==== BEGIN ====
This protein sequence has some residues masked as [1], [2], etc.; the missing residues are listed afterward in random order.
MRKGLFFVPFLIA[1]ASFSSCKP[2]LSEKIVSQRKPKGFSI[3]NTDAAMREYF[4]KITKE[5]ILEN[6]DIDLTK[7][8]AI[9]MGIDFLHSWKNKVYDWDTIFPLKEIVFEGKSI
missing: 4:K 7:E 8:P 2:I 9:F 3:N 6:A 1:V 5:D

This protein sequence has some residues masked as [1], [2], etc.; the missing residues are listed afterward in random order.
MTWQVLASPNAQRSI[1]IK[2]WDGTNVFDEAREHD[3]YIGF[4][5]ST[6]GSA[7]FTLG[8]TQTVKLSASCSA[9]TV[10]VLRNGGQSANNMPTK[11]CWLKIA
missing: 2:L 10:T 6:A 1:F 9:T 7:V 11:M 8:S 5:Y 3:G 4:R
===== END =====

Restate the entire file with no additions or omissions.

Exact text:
This protein sequence has some residues masked as [1], [2], etc.; the missing residues are listed afterward in random order.
MRKGLFFVPFLIA[1]ASFSSCKP[2]LSEKIVSQRKPKGFSI[3]NTDAAMREYF[4]KITKE[5]ILEN[6]DIDLTK[7][8]AI[9]MGIDFLHSWKNKVYDWDTIFPLKEIVFEGKSI
missing: 4:K 7:E 8:P 2:I 9:F 3:N 6:A 1:V 5:D

This protein sequence has some residues masked as [1], [2], etc.; the missing residues are listed afterward in random order.
MTWQVLASPNAQRSI[1]IK[2]WDGTNVFDEAREHD[3]YIGF[4][5]ST[6]GSA[7]FTLG[8]TQTVKLSASCSA[9]TV[10]VLRNGGQSANNMPTK[11]CWLKIA
missing: 2:L 10:T 6:A 1:F 9:T 7:V 11:M 8:S 5:Y 3:G 4:R